Washington, D.C. Doctor Indicted on Prescription Drug Distribution Charges
Alen Salerian Charged in 36-Count Indictment
|U.S. Attorney’s Office April 25, 2013|
ABINGDON, VA—A Washington, D.C.-based doctor has been indicted by a federal grand jury sitting in the United States District Court for the Western District of Virginia in Abingdon on allegations of illegally distributing prescription drugs.
The grand jury has charged Alen Johannes Salerian, 65, of Bethesda, Maryland, in a 36-count indictment that was unsealed this afternoon following the defendant’s initial court appearance.
Salerian has been charged with one count of conspiring to distribute OxyContin, oxycodone, methadone, Opana ER, and fentanyl, all Schedule II controlled substances, without a legitimate medical purpose and beyond the bounds of medical practice; and 35 counts of distributing OxyContin, oxycodone, and methadone, all Schedule II controlled substances, without a legitimate medical purpose and beyond the bounds of medical practice.
According to the indictment, between 2001 and 2010, Salerian, a medical doctor, operated the Washington Center for Psychiatry in Washington D.C. In 2010, Salerian renamed his practice The Salerian Center for Neuroscience and Pain.
During the time relevant to this indictment, office fees for pain management patients at the Washington Center for Psychiatry and The Salerian Center for Neuroscience and Pain were increased so that pain management patients were charged higher fees for office visits than psychiatric patients. In 2009, according to the practice’s fee schedule, an “Initial Assessment” cost $290, and “Medication visits 10-15 minutes” cost $155. There was no separate cost listed for pain management patients. In 2010, according to the practice’s fee schedule, the fee for a new psychiatric patient visit was $295, “Medication Visits 10-15 minutes” cost $160, and psychotherapy visits lasting 25-30 minutes cost $260. All appointments for pain management patients in 2010 cost $350. In 2011, the fee for a new psychiatric patient visit was increased to $310 and subsequent office visits cost $170. A new patient visit for a pain management patient was increased in 2011 to $1000, and the “monthly fee” was increased to $370.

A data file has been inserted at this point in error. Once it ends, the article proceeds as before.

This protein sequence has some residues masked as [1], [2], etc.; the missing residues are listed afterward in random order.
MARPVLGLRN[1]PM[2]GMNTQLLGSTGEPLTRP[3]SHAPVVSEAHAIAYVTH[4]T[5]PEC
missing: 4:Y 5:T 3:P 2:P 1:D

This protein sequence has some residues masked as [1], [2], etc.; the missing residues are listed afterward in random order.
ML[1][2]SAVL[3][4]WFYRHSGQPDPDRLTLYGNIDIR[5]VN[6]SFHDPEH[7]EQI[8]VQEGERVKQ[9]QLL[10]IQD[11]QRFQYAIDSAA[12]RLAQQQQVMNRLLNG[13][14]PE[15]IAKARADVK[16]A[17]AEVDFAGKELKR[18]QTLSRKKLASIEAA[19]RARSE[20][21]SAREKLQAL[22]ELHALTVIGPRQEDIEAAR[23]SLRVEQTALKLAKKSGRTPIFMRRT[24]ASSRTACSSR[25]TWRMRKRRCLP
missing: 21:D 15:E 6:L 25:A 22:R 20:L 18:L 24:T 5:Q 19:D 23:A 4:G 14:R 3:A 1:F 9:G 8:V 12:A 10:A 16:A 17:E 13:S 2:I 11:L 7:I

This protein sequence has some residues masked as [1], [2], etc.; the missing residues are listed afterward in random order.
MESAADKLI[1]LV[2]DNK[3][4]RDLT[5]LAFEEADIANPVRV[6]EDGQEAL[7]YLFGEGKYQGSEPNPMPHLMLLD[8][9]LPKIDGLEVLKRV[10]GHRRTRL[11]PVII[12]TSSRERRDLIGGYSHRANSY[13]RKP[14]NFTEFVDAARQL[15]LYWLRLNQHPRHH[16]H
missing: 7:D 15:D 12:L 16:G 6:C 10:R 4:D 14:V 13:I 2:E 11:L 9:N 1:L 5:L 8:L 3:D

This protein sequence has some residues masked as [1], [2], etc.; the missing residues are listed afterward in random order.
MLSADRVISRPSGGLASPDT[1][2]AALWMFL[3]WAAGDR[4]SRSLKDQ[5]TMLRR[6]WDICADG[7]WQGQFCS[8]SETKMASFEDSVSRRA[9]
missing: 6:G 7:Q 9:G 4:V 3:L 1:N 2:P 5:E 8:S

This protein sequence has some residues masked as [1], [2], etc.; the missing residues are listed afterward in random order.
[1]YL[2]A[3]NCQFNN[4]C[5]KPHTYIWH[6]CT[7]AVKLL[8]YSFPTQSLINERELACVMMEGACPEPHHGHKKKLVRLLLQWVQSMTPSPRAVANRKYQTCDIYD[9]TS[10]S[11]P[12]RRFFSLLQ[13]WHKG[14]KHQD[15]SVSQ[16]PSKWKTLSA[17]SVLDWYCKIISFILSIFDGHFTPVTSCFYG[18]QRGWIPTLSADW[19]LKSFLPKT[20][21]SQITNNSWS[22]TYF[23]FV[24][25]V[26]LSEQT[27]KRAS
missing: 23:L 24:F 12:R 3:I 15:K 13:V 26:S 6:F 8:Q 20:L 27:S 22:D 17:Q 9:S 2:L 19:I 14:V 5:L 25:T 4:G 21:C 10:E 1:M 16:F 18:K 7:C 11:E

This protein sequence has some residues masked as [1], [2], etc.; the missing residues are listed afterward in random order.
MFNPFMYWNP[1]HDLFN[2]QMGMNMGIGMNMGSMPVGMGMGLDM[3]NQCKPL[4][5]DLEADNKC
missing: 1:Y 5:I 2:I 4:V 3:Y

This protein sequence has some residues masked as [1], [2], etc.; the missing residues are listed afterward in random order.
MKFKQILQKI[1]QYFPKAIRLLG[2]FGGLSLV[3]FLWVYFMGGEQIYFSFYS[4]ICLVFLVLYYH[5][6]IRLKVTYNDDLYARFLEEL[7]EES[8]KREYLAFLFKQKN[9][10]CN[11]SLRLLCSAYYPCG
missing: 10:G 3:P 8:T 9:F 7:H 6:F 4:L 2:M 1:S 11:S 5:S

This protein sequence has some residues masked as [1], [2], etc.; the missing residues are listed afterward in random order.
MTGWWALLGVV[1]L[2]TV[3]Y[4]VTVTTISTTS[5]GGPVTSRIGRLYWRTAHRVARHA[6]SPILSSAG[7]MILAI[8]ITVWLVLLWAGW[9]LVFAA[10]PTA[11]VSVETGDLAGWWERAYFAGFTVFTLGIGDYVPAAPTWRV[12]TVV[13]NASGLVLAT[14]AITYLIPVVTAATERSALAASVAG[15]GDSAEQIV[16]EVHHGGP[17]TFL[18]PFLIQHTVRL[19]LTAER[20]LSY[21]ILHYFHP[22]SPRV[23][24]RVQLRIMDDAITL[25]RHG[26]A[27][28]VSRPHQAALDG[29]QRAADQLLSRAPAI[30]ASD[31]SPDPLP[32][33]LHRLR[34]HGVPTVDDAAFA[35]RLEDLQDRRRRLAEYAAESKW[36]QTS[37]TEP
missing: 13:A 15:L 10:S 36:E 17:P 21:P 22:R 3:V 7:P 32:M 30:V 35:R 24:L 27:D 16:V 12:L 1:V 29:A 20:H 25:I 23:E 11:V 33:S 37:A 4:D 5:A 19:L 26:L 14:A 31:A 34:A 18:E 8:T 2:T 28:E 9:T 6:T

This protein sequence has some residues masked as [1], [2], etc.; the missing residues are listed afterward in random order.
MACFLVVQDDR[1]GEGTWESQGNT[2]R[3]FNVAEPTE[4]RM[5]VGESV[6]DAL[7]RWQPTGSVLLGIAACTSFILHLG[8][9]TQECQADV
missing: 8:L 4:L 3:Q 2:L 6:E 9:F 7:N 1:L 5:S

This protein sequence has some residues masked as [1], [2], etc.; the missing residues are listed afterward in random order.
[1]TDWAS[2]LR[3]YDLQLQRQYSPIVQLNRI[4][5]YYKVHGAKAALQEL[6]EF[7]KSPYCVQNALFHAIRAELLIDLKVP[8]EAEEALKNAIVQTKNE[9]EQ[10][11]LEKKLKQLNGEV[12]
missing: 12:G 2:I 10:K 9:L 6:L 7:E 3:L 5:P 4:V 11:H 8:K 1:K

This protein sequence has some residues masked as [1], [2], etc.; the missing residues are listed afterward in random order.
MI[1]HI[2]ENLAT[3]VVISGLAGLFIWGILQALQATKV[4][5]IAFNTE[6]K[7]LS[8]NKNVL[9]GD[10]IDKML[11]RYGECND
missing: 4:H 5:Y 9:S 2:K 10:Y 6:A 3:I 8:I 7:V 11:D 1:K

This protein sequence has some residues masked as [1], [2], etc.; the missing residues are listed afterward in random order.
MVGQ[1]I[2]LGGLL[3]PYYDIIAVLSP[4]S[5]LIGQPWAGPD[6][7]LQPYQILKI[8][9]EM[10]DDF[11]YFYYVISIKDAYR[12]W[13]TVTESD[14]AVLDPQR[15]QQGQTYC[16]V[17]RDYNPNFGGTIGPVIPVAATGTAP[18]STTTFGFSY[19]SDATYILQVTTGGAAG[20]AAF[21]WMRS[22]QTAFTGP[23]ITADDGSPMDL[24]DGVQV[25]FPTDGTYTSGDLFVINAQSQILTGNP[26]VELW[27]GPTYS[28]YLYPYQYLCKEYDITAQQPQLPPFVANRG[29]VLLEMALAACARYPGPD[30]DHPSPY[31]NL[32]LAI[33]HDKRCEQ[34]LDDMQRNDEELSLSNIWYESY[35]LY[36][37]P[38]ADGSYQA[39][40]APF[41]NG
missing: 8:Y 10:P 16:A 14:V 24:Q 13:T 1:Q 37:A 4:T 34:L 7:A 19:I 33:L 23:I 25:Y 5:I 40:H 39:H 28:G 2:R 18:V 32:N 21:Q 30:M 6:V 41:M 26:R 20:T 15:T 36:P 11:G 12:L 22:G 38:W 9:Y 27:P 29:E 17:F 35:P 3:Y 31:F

During times relevant to this indictment, pain management patients at the Washington Center for Psychiatry and The Salerian Center for Neuroscience and Pain were provided materials advising them monthly consultations were required, either in person or via telephone. Some patients were advised orally that every second, third, and fourth appointment could be conducted via telephone or via live Internet communication. Phone and Internet consultations were billed at the same rate as follow-up monthly office visits. Following a phone or Internet consultation, prescriptions were either available for pick-up at the Center or were sent to the patient or pharmacy.
The indictment alleges that between 2007 and April 5, 2012, Salerian distributed and dispensed, and caused the distribution and dispensing, of the prescription pain medications OxyContin, oxycodone, methadone, Opana ER, and fentanyl to pain management patients without a legitimate medical purpose and beyond the bounds of medical practice.
If convicted, the maximum possibly penalty faced by the defendant for each count of conviction is up to 20 years in prison and/or a fine of up to $1,000,000.
The investigation of the case was conducted by the Drug Enforcement Administration, the Department of Health and Human Services-Office of the Inspector General, the Office of Personnel Management-Office of the Inspector General, the Virginia State Police, and the Federal Bureau of Investigation. Assistant United States Attorney Jennifer Bockhorst and Special Assistant United States Attorney Dennis Lee will prosecute the case for the United States.
A grand jury indictment is only a charge and not evidence of guilt. The defendant is entitled to a fair trial with the burden on the government to prove guilt beyond a reasonable doubt.